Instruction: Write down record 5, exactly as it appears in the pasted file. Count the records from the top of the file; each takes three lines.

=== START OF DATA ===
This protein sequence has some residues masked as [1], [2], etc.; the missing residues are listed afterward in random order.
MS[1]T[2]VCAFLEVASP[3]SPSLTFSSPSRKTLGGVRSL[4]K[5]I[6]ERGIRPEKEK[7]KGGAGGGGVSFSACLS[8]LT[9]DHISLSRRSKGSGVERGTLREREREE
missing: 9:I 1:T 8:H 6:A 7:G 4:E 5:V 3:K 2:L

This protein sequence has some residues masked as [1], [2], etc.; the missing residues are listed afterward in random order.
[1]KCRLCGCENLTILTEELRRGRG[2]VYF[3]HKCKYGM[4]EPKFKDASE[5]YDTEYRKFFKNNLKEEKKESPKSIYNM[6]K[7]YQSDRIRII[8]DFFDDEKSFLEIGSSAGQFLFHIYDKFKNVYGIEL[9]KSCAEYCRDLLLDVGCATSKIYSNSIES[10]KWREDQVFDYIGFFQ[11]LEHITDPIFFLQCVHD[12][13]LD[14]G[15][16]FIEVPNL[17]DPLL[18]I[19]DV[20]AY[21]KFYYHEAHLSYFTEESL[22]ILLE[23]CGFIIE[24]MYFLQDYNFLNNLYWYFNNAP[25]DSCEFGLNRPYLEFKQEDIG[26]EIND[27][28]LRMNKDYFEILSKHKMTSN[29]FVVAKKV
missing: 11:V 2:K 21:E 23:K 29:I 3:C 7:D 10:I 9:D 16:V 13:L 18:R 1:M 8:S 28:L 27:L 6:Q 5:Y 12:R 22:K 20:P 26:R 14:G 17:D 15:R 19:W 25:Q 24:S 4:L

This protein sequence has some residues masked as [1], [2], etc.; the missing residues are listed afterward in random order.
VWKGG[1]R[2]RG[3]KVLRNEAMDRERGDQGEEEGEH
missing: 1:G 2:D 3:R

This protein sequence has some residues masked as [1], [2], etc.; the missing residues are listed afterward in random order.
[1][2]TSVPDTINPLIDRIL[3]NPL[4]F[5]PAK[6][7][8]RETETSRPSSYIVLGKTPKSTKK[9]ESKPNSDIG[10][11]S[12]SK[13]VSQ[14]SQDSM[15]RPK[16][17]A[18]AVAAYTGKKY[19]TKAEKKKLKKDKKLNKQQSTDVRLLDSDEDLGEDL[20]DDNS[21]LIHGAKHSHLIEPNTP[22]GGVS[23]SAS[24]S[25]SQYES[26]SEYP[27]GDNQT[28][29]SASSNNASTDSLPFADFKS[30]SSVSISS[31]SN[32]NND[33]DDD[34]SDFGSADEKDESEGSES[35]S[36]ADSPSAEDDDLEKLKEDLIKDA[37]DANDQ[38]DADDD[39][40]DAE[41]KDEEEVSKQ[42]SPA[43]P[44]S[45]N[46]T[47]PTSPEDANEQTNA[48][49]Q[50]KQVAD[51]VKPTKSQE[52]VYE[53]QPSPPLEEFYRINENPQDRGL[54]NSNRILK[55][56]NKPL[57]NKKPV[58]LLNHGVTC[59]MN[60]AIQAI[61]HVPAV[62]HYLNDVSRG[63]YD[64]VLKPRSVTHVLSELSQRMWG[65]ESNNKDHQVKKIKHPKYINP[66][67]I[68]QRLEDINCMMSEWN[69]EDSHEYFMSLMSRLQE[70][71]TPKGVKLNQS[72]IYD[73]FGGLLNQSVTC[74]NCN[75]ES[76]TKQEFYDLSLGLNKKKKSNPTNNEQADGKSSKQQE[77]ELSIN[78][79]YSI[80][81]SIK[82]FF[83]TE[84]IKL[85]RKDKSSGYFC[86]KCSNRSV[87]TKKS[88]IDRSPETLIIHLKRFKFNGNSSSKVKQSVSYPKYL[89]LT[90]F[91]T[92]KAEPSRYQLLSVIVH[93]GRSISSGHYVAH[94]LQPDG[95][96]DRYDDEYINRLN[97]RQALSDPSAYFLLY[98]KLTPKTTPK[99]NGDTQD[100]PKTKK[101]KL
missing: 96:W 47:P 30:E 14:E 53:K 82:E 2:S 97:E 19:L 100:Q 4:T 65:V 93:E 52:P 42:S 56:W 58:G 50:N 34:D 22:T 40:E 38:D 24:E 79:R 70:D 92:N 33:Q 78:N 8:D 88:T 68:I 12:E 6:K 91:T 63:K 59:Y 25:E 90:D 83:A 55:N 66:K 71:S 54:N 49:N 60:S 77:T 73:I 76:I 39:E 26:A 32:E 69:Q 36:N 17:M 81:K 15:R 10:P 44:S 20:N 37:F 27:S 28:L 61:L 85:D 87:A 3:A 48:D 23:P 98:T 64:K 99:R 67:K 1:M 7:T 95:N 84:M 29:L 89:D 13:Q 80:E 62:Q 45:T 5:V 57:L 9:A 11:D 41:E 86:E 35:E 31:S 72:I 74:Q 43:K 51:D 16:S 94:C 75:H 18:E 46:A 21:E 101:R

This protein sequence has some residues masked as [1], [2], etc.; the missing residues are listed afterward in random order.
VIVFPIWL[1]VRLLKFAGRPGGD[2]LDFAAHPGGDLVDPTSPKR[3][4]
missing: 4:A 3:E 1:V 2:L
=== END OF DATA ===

This protein sequence has some residues masked as [1], [2], etc.; the missing residues are listed afterward in random order.
VIVFPIWL[1]VRLLKFAGRPGGD[2]LDFAAHPGGDLVDPTSPKR[3][4]
missing: 4:A 3:E 1:V 2:L